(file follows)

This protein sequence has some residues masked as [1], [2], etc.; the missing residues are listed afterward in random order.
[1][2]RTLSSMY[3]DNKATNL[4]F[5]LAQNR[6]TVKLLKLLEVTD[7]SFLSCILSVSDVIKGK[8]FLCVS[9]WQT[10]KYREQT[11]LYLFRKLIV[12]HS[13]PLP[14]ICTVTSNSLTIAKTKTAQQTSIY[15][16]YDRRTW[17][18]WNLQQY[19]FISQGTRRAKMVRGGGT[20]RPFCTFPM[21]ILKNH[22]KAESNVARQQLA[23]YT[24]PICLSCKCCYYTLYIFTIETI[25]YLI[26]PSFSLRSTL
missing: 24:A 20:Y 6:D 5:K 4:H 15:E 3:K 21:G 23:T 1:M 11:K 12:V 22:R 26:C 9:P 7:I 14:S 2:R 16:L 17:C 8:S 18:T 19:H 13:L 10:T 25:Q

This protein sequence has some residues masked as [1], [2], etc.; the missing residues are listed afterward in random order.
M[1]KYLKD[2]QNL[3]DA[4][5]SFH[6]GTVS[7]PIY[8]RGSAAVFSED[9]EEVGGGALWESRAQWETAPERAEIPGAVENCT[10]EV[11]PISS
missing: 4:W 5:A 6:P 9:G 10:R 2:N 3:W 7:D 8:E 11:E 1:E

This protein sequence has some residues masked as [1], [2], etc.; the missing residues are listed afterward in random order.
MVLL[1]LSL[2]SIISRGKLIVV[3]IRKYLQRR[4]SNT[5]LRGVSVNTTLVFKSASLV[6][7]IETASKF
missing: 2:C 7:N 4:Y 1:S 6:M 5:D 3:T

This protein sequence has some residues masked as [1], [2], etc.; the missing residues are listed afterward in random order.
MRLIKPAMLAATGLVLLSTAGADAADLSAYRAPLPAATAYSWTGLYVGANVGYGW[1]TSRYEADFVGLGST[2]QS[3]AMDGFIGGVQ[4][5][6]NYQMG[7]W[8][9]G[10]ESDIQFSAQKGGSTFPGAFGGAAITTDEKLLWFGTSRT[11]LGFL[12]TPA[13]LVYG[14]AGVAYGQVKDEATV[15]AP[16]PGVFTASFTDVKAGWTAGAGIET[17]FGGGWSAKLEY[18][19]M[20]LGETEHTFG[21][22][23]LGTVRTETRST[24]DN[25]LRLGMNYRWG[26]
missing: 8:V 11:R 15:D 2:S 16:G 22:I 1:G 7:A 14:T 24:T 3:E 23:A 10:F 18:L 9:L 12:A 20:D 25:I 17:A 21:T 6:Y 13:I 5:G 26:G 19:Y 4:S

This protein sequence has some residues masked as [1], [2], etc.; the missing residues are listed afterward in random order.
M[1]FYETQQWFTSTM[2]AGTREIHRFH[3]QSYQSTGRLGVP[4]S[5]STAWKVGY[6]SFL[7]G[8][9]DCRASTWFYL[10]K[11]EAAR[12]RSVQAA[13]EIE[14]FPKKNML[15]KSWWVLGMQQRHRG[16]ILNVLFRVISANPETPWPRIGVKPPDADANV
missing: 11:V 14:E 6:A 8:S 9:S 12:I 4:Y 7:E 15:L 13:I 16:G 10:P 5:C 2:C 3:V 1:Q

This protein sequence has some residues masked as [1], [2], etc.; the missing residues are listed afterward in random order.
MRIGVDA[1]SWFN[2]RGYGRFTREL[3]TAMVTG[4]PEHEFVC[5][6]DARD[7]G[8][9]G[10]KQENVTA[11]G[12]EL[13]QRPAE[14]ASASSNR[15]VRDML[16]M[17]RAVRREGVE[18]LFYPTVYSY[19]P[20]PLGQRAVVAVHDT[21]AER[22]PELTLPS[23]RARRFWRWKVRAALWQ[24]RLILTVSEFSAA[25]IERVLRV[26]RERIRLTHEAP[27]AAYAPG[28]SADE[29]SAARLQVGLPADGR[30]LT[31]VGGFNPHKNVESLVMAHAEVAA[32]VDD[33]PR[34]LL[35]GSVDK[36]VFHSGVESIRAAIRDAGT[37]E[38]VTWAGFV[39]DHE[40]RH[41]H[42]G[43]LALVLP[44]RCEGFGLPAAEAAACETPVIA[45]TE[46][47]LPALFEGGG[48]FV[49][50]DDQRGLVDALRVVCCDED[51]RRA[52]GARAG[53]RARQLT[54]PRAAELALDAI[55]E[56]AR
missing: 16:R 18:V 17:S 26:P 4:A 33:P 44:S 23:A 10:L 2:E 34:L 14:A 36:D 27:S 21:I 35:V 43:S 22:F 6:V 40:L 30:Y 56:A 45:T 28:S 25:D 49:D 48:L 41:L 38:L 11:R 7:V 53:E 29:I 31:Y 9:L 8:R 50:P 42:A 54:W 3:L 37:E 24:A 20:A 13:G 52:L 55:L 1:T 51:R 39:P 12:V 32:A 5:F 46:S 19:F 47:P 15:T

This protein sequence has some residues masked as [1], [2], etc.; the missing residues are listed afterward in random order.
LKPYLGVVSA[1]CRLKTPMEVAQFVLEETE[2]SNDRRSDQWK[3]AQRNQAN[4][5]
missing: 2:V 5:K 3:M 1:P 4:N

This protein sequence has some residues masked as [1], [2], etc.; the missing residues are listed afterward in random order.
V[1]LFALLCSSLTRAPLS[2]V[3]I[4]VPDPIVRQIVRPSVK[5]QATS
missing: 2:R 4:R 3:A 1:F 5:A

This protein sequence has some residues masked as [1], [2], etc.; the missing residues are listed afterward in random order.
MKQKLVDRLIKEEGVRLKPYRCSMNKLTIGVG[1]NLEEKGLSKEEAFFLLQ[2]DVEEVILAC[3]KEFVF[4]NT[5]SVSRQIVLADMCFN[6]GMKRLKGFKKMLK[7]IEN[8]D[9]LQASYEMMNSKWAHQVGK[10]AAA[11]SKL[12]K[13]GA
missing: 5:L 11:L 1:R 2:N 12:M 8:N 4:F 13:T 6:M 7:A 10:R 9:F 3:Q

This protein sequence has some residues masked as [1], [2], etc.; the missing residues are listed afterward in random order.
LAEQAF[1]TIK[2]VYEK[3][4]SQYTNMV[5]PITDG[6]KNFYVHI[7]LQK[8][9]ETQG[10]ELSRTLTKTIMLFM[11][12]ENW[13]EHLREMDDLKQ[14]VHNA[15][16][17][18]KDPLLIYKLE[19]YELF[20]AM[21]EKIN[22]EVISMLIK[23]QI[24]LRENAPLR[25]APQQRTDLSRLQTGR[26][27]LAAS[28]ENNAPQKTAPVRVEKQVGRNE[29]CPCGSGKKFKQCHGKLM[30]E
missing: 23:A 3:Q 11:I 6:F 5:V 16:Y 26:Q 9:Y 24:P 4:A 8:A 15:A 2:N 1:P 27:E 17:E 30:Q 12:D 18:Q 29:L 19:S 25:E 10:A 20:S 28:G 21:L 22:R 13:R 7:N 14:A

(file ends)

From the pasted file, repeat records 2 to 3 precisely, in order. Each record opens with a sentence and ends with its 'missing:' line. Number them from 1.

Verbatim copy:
This protein sequence has some residues masked as [1], [2], etc.; the missing residues are listed afterward in random order.
M[1]KYLKD[2]QNL[3]DA[4][5]SFH[6]GTVS[7]PIY[8]RGSAAVFSED[9]EEVGGGALWESRAQWETAPERAEIPGAVENCT[10]EV[11]PISS
missing: 4:W 5:A 6:P 9:G 10:R 2:N 3:W 7:D 8:E 11:E 1:E

This protein sequence has some residues masked as [1], [2], etc.; the missing residues are listed afterward in random order.
MVLL[1]LSL[2]SIISRGKLIVV[3]IRKYLQRR[4]SNT[5]LRGVSVNTTLVFKSASLV[6][7]IETASKF
missing: 2:C 7:N 4:Y 1:S 6:M 5:D 3:T